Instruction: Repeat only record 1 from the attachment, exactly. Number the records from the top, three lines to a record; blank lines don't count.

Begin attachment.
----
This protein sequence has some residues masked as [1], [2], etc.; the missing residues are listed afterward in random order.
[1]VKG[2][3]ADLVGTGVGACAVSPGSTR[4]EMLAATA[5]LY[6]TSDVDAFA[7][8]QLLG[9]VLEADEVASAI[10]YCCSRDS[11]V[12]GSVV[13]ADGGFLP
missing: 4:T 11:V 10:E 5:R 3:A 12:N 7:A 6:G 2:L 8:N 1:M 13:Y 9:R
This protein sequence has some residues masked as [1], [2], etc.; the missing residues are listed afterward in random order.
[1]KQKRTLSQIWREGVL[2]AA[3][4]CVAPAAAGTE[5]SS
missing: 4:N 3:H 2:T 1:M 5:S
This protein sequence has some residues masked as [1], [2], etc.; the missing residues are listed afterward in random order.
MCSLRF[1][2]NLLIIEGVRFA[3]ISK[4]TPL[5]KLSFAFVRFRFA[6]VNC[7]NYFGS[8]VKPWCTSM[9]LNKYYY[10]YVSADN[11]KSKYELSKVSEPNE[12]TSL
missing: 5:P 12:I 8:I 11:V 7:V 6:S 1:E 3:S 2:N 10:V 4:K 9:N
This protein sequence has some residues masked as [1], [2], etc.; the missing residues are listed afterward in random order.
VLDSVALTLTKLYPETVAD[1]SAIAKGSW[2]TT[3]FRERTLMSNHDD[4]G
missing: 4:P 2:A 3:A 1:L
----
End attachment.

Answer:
This protein sequence has some residues masked as [1], [2], etc.; the missing residues are listed afterward in random order.
[1]VKG[2][3]ADLVGTGVGACAVSPGSTR[4]EMLAATA[5]LY[6]TSDVDAFA[7][8]QLLG[9]VLEADEVASAI[10]YCCSRDS[11]V[12]GSVV[13]ADGGFLP
missing: 4:T 11:V 10:E 5:R 3:A 12:N 7:A 6:G 2:L 8:N 1:M 13:Y 9:R